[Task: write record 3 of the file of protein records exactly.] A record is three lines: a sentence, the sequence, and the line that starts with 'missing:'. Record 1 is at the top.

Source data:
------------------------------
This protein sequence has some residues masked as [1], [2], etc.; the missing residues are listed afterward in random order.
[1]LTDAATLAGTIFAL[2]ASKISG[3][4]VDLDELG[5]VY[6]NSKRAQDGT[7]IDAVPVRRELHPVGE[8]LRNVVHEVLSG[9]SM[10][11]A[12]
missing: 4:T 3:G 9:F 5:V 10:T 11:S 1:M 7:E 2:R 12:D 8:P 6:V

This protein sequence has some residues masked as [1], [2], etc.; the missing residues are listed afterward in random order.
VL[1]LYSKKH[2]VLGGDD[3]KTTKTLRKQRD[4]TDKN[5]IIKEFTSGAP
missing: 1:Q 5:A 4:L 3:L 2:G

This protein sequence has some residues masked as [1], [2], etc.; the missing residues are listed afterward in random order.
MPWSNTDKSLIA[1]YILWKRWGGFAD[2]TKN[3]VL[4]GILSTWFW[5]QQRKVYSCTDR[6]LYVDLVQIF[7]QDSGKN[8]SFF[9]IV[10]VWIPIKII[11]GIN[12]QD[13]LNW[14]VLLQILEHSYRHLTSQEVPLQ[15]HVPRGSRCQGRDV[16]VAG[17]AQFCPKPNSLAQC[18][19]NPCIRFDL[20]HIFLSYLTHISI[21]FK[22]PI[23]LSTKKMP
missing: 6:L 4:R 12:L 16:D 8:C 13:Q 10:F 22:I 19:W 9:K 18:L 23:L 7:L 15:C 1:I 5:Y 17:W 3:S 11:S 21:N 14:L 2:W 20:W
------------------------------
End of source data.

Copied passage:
This protein sequence has some residues masked as [1], [2], etc.; the missing residues are listed afterward in random order.
MPWSNTDKSLIA[1]YILWKRWGGFAD[2]TKN[3]VL[4]GILSTWFW[5]QQRKVYSCTDR[6]LYVDLVQIF[7]QDSGKN[8]SFF[9]IV[10]VWIPIKII[11]GIN[12]QD[13]LNW[14]VLLQILEHSYRHLTSQEVPLQ[15]HVPRGSRCQGRDV[16]VAG[17]AQFCPKPNSLAQC[18][19]NPCIRFDL[20]HIFLSYLTHISI[21]FK[22]PI[23]LSTKKMP
missing: 6:L 4:R 12:L 16:D 8:C 13:Q 10:F 22:I 19:W 9:K 18:L 23:L 7:L 15:C 1:I 5:Y 17:W 3:S 11:S 21:N 14:L 2:W 20:W